The Complete Paramount Recordings 1931
02. Cypress grove blues
03. Cherry ball blues
04. Illinois blues
05. Four o`clock blues
06. Hard-luck child
07. Hard time killin` floor blues
08. Yola my blues away
09. Jesus is a mighty good leader
10. Be ready when he comes
11. Drunken spree
12. I`m so glad
13. Special rider blues
14. How long buck
15. Little cow and calf is gonna die blues
16. What am I to do blues
17. 22-20 blues
18. If you haven`t any hay get on down the road
Skip James; vocal, guitar, piano.
In early 1931 James auditioned for the Jackson, Mississippi record-shop owner and talent scout H. C. Speir, who placed blues performers with a variety of record labels, including Paramount Records. On the strength of this audition, Skip James traveled to Grafton, Wisconsin to record for Paramount. These recordings are among the most famous and idiosyncratic ever made in the blues idiom. "I'm So Glad" was derived from a 1927 song by Art Sizemore and George A. Little entitled "So Tired," which had been recorded by both Gene Austin and, as "I'm Tired of Livin' All Alone," by Lonnie Johnson. But, as James' biographer, Stephen Calt, maintains, the finished product was totally original, "one of the most extraordinary examples of fingerpicking found in guitar music." The other pieces recorded at Grafton, such as "Devil Got My Woman," "Special Rider Blues," and "22-20," were of similarly high quality both vocally and instrumentally, and are the recordings upon which James' subsequent reputation lay. There are only a very few copies known to exist of James' Paramount 78s.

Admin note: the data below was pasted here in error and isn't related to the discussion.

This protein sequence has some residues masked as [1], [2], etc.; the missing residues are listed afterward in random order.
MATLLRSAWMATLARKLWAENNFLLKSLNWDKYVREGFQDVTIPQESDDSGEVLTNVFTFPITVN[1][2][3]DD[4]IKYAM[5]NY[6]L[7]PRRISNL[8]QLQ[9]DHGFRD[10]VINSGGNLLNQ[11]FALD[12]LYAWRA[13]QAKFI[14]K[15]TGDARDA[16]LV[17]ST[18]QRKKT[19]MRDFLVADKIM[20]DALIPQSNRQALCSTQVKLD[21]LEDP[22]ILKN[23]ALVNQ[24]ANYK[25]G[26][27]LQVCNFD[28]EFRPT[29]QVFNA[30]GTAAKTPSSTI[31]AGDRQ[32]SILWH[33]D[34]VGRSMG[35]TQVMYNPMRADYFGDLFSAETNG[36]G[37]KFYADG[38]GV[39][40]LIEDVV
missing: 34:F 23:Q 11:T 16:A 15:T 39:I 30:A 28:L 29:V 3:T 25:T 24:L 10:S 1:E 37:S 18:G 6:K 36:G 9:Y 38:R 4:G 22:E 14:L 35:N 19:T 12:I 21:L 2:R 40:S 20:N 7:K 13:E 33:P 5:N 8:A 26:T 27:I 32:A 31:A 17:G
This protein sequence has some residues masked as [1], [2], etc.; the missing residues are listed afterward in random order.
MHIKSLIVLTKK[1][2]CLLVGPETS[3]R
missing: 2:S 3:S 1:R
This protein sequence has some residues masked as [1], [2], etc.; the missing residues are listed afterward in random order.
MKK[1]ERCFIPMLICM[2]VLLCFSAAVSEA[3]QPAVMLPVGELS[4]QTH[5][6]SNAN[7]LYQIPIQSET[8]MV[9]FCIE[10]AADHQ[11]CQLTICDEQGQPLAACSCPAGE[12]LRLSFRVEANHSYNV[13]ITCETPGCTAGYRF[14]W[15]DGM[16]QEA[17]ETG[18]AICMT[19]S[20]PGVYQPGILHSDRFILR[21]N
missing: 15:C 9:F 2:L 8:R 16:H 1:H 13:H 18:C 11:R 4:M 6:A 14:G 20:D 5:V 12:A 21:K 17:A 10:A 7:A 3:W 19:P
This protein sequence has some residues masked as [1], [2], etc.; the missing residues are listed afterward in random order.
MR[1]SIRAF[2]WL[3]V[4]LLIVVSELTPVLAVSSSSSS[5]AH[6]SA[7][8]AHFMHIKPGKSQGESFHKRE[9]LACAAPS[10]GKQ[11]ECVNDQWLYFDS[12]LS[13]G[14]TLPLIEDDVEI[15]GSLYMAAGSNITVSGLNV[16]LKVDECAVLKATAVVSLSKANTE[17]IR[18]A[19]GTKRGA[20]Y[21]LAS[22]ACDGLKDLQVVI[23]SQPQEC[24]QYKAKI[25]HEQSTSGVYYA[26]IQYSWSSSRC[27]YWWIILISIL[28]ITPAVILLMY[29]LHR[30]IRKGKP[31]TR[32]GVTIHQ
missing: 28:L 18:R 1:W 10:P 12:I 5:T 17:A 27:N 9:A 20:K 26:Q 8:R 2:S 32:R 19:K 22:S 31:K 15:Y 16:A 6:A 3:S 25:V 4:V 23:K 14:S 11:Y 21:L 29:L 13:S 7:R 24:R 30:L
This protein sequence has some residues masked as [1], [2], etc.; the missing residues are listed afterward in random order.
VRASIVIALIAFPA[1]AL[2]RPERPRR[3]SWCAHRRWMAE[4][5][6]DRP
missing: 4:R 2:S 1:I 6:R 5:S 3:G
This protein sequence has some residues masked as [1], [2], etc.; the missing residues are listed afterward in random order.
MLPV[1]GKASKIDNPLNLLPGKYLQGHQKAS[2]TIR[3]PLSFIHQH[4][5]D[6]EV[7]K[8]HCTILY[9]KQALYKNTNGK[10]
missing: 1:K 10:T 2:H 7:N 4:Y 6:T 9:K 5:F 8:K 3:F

For the next thirty years James recorded nothing, and drifted in and out of music. He was virtually unknown to listeners until about 1960. In 1964 blues enthusiasts John Fahey, Bill Barth and Harry Vestine found him in Tunica, Mississippi. According to Calt, the "rediscovery" of both Skip James and of Son House at virtually the same moment was the start of the "blues revival" in America. In July 1964 James, along with other blues performers, appeared at the Newport Folk Festival. He recorded for the Takoma, Melodeon and Vanguard labels, and played engagements throughout the remainder of the decade. Cream recorded a version of "I'm So Glad," providing James the only windfall of his career. (Cream based their version on James' simplifed '60s recording, not on the original 1931 recording.)
Skip James has often been called one of the exponents of the Bentonia School of blues playing, which was later carried on by a guitarist and singer named Jack Owens. Calt, in his 1994 biography of James, I'd Rather Be the Devil: Skip James and the Blues, maintains that there was indeed no style of blues that originated in Bentonia, and that this is simply a notion of later blues writers who overestimated the provinciality of Mississippi during the early twentieth century, when railways linked small towns, and who failed to see that, in the case of Owens, "the 'tradition' he bore primarily consisted of musical scraps from James' table." Whatever the truth is regarding the origins of James' style, or of the "Bentonia School," he certainly stands as one of the most original of all blues performers.
This collection duplicates what is found on both the Document and Yazoo releases, and it matters little which one you pick up. All three come from the same sources, and all have the same amount of snaps, cracks, and hailstone hiss in all the same places. Don't let that stop you, though, because these are beautiful and maverick performances, and essential for a good blues collection.